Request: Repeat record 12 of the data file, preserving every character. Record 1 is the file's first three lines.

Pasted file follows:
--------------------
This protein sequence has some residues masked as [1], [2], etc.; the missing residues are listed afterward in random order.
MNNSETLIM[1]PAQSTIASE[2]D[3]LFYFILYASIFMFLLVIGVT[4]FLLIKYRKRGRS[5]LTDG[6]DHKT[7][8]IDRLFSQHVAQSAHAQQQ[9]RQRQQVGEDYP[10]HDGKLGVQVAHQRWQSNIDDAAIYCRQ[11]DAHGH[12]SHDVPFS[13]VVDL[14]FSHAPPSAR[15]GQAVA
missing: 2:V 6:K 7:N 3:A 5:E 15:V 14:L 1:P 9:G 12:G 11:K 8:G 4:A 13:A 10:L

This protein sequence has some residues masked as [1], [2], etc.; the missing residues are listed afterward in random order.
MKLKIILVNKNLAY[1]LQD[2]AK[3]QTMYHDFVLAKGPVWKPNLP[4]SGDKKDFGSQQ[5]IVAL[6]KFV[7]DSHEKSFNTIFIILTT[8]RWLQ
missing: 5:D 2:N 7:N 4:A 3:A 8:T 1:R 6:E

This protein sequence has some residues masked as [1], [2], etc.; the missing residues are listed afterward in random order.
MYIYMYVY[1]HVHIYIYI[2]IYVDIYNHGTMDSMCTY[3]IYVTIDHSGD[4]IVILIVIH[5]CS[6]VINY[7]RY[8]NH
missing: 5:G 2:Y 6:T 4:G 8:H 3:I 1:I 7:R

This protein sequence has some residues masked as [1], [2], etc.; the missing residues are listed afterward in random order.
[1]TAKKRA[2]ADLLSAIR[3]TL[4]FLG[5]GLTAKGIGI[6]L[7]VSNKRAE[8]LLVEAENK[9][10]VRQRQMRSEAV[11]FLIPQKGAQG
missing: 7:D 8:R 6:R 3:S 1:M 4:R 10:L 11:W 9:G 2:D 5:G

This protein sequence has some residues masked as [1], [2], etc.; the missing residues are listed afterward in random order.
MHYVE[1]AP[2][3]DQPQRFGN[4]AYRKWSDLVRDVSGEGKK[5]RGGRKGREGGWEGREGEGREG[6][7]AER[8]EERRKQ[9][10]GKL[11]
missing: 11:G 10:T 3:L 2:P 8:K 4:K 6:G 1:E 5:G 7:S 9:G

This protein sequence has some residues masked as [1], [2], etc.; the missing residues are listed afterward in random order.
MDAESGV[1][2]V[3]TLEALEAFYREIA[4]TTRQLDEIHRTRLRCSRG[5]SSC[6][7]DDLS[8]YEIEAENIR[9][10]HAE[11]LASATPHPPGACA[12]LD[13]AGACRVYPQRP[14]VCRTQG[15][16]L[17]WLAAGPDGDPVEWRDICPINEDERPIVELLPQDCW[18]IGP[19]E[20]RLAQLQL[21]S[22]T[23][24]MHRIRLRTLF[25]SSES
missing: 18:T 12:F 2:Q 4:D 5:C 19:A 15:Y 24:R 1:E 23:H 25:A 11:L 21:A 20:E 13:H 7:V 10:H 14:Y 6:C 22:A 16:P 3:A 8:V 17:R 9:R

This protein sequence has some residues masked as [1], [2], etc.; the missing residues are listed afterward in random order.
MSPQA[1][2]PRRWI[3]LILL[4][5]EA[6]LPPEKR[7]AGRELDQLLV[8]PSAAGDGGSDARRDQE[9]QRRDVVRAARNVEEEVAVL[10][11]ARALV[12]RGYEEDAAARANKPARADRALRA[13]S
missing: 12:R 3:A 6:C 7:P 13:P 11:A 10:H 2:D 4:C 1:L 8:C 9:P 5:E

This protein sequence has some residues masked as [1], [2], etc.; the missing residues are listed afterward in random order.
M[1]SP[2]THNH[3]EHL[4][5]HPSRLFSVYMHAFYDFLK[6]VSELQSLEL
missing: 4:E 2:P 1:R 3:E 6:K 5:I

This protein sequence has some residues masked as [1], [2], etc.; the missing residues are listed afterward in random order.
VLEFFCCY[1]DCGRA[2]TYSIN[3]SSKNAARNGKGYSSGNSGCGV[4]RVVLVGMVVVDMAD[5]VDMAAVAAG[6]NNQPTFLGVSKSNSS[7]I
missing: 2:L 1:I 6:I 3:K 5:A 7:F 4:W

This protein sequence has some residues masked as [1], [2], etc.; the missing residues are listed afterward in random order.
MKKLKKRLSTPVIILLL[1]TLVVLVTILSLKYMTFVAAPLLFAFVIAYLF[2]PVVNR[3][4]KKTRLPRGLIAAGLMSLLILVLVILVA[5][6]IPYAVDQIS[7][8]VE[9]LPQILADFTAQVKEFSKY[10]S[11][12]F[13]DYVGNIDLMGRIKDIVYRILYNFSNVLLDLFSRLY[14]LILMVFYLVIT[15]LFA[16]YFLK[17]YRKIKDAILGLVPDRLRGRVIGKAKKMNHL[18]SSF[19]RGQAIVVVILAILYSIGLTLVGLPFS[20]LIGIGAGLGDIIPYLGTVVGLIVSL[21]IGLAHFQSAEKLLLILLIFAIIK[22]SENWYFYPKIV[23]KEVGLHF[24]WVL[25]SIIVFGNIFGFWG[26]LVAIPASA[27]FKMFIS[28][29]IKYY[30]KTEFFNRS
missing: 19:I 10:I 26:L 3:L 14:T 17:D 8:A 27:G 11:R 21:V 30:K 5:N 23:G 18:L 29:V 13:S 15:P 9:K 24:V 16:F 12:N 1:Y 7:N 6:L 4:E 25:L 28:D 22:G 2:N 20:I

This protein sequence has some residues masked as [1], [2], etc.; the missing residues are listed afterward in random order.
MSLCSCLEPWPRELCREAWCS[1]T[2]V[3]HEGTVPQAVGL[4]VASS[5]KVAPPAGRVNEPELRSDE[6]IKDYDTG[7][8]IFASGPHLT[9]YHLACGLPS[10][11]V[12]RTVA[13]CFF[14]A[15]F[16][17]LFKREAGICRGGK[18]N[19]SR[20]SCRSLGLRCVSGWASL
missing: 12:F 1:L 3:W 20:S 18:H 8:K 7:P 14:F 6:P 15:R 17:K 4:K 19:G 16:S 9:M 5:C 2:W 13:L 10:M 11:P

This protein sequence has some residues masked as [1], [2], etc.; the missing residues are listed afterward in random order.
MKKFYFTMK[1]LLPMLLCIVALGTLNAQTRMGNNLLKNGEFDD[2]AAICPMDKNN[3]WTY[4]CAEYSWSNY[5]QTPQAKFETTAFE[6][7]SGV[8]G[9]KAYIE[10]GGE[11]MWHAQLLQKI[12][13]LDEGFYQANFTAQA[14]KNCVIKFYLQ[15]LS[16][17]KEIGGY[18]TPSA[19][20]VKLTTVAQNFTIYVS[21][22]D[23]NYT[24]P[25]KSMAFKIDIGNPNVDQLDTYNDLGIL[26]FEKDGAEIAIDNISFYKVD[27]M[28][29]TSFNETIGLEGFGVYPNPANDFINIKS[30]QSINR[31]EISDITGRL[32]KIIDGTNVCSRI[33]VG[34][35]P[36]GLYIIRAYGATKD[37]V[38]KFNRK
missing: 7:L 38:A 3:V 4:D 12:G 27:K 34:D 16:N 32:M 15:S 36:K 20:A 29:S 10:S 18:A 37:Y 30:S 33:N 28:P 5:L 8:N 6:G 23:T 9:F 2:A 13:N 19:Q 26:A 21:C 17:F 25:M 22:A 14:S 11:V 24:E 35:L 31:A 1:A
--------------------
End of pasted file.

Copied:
This protein sequence has some residues masked as [1], [2], etc.; the missing residues are listed afterward in random order.
MKKFYFTMK[1]LLPMLLCIVALGTLNAQTRMGNNLLKNGEFDD[2]AAICPMDKNN[3]WTY[4]CAEYSWSNY[5]QTPQAKFETTAFE[6][7]SGV[8]G[9]KAYIE[10]GGE[11]MWHAQLLQKI[12][13]LDEGFYQANFTAQA[14]KNCVIKFYLQ[15]LS[16][17]KEIGGY[18]TPSA[19][20]VKLTTVAQNFTIYVS[21][22]D[23]NYT[24]P[25]KSMAFKIDIGNPNVDQLDTYNDLGIL[26]FEKDGAEIAIDNISFYKVD[27]M[28][29]TSFNETIGLEGFGVYPNPANDFINIKS[30]QSINR[31]EISDITGRL[32]KIIDGTNVCSRI[33]VG[34][35]P[36]GLYIIRAYGATKD[37]V[38]KFNRK
missing: 7:L 38:A 3:V 4:D 12:G 27:K 34:D 16:N 32:M 15:S 36:K 20:A 29:S 10:S 18:A 37:Y 30:S 33:N 28:P 5:L 8:N 6:G 23:T 9:F 2:A 13:N 19:Q 26:A 21:C 17:F 25:M 22:A 14:S 11:V 24:E 35:L 31:A 1:A